For most passengers, Virgin Australia sells Economy X seats at an extra charge. The price can vary from flight to flight. But it tends to be pricier on longer routes where many will appreciate having extra legroom even more. On shorter hops, the cost isn’t as high.
Those charges are waived for Velocity Platinum and Virgin Australia Beyond members. Economy X is also complimentary for all companions travelling together on the same booking as one of these high flyers.
But be aware, Virgin Australia is planning to reconfigure its entire Boeing 737 fleet – including the Boeing 737 MAX 8 just delivered. As part of that change, Economy X will reduce from five rows to four on every flight. This will mean a maximum of 24 Economy X seats per flight, rather than 30 at present.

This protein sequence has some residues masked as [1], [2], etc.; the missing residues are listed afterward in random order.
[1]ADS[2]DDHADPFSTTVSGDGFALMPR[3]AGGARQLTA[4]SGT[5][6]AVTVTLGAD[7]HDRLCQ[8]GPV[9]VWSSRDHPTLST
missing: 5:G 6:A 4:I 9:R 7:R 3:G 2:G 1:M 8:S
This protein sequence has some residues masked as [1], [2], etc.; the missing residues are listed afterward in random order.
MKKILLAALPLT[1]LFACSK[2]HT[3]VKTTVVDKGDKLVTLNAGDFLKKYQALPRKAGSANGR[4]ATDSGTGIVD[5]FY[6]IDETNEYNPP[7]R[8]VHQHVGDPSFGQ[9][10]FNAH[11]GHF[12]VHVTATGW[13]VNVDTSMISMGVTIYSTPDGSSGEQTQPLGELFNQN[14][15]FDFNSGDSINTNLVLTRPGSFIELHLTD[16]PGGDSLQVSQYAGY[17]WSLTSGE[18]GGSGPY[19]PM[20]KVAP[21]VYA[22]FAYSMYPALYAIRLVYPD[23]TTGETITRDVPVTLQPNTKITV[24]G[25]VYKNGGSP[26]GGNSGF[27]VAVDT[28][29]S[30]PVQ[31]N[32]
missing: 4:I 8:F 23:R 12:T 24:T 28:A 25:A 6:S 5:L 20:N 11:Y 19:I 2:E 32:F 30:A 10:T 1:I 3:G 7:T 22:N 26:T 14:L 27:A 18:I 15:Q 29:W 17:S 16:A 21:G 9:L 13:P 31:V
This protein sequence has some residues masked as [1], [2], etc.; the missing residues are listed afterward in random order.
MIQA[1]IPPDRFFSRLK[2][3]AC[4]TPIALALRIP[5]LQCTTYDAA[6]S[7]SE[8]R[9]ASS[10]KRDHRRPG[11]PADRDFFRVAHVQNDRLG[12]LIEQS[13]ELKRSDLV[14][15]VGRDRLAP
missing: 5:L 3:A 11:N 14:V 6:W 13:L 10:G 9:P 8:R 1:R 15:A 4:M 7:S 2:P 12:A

Virgin Australia’s Boeing 737 MAX 8 Economy Class
The rest of Virgin Australia’s Boeing 737 MAX 8 cabin is given over to standard Economy Class. As in Economy X, these seats come in a 3-3 layout. In fact, the seats are identical between Economy X and Economy. It’s just that Economy X has a little more room around the knees, as each row is further apart.
That said though, I’m six feet tall – and in a standard Economy seat, there’s still room between my knees and the seat in front. Even the very back row, which sits against the rear cabin wall, has a little space to recline. As far as Boeing 737 Economy goes, this is definitely on the better side.